He didn't even hear the gunshot -- he knew the Browning .22 sniper's rifle had been fitted with a suppressor -- but he saw how the bullet punched the chauffuer high in the shoulder and knocked him down. Robinson reached through the open window and clutched Ebanks' right arm before the man could brandish the little automatic Robinson had noticed weighing down the right coat pocket of his impeccably tailored suit. He lifted the arm and plucked the gun out of Ebanks' hand. Ebanks was focused on the tiny Beretta hideout that Sheila St. Cyr had taken from a thigh holster. She'd exposed a good deal of leg in getting to the gun, but Ebanks didn't notice -- he couldn't seem to drag his gaze off the Beretta, which was aimed at a spot right between his eyes.
"I ought to kill you," she muttered.
"That wasn't part of the deal, Sheila, remember?" asked Robinson.
"Yes. I remember."
Robinson went around the Princess Daimler. The chauffuer was trying to crawl away, clutching at his shoulder. Robinson rolled him over, relieved him of the pistol in a shoulder rig. Sheila was getting out of the car, keeping Ebanks covered. Working swiftly, surely, Robinson took the keys out of the ignition, tossed them into the black water of the canal. He smashed the car phone with the .45 automatic he'd taken from the chauffuer, using the gun like a hammer, then tossed it into the canal, too. Finally he leaned back into Ebanks' window and smiled, fiddling with the cufflink on his right sleeve.
"You see this little doodad, Mr. Ebanks? It's the most amazing little gadget. Looks like your ordinary, garden variety cufflink, doesn't it? Fact is, it's a microphone and transmitter. My partner got everything you just said on tape. He's right over there, on the levee. With another man, who has a .22 sniper's rifle. He's a really good shot, too. Just ask your chauffuer if you don't believe me. Now, my partner and I are going to drop the tape off with the authorities. But the other man is going to stay and keep you company until the police arrive, okay? I'd advise you to stay in the car, sir. Oh, and one more thing...."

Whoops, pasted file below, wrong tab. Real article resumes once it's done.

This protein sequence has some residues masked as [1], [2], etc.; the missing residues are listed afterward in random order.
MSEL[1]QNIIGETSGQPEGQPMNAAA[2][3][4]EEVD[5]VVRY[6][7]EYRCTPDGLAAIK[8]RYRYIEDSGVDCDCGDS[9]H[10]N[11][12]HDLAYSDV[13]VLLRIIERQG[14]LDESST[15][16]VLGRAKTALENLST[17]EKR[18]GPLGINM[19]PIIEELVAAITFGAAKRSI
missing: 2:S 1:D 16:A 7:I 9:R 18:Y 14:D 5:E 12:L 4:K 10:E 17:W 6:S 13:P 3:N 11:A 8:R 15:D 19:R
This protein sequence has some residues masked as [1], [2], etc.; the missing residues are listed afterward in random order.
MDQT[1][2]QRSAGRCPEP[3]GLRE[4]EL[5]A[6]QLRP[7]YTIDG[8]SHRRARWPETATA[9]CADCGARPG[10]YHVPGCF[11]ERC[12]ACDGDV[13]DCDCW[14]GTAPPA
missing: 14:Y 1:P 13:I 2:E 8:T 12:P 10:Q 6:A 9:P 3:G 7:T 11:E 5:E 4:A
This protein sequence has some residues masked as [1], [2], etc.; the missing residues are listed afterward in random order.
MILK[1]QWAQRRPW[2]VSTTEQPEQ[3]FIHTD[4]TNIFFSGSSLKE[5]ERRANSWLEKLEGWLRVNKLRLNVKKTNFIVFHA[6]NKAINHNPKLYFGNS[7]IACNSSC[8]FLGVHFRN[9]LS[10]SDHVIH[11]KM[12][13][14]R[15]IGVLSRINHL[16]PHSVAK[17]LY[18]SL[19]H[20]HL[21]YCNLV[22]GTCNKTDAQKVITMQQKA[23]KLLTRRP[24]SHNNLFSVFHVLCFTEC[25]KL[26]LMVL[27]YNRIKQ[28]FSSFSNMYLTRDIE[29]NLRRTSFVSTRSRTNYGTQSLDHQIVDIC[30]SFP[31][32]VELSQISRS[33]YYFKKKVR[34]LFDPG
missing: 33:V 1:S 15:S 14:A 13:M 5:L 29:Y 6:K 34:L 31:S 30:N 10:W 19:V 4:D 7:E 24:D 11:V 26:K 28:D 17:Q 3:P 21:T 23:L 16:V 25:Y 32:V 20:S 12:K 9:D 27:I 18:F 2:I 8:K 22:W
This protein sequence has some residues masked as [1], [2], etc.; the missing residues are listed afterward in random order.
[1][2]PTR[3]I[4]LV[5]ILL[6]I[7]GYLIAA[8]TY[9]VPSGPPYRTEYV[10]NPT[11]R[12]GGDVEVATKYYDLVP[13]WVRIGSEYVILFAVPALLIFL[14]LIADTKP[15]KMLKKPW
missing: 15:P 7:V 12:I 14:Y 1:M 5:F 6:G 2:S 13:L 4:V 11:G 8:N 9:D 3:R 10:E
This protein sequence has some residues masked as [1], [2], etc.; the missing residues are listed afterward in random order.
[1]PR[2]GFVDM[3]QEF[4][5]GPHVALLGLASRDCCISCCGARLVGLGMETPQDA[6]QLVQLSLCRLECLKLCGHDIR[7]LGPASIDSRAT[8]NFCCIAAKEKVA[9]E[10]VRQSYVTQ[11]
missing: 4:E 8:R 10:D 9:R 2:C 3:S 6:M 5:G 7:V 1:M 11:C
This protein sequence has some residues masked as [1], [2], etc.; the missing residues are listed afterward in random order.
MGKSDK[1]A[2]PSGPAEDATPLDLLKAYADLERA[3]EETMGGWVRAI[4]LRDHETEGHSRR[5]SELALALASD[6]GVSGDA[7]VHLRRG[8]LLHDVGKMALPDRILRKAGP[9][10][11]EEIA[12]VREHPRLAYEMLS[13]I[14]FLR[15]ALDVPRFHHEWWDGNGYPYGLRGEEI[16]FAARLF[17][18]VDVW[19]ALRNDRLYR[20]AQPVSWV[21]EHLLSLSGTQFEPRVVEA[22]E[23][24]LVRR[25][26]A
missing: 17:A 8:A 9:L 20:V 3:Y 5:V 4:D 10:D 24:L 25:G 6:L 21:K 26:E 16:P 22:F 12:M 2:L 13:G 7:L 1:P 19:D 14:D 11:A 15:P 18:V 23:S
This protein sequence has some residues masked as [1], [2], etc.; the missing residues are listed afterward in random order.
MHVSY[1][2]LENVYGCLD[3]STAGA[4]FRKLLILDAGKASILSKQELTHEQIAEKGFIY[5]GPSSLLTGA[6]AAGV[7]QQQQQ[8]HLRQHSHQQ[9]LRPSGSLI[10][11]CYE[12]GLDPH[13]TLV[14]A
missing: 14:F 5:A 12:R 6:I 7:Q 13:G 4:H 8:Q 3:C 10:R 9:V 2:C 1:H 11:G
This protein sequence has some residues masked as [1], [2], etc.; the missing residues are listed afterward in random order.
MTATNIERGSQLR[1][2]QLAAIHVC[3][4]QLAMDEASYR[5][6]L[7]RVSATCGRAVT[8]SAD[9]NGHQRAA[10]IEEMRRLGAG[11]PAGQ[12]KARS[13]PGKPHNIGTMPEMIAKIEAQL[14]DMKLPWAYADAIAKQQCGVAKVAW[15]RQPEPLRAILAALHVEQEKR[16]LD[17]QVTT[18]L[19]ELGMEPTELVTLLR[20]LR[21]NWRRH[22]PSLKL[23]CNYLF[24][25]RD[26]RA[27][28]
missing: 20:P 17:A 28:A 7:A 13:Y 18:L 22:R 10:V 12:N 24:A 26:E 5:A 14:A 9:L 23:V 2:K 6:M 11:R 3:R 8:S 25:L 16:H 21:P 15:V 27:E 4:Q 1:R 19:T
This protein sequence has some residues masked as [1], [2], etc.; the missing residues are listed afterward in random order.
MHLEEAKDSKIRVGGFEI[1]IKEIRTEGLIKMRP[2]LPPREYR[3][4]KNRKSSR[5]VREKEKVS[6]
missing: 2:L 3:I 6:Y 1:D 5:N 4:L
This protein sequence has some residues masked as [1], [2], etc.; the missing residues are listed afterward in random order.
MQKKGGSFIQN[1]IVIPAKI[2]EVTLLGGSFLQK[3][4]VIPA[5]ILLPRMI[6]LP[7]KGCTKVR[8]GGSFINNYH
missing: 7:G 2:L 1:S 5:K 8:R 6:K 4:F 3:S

He took the briefcase off Ebanks' lap.
As they walked back to the BMW, Robinson handed the briefcase to Sheila.
"It's pretty heavy," she marveled.
"It's a lot of money."
"Don't you want some of it?"
"Nah. All my bills are paid for the month." Glancing across the canal, he saw Scott, atop the levee, carrying the case that contained the reel-to-reel recording device. He couldn't see Will Ives, though, who was hunkered down, somewhere, with the .22 sniper's rifle, keeping an eagle eye on the Princess Daimler and the man inside of it.
"Maybe I'll give it to charity," she said. "Or, better yet, have a monument built to honor the brave crew of the Bright Hope -- who were all lost at sea that night."
"Your father would like that."
She reached out and took his hand. "Thank you -- for everything, Kelly. You don't mind if I call you Kelly, do you?"
Robinson grinned. "I thought you'd never get around to it."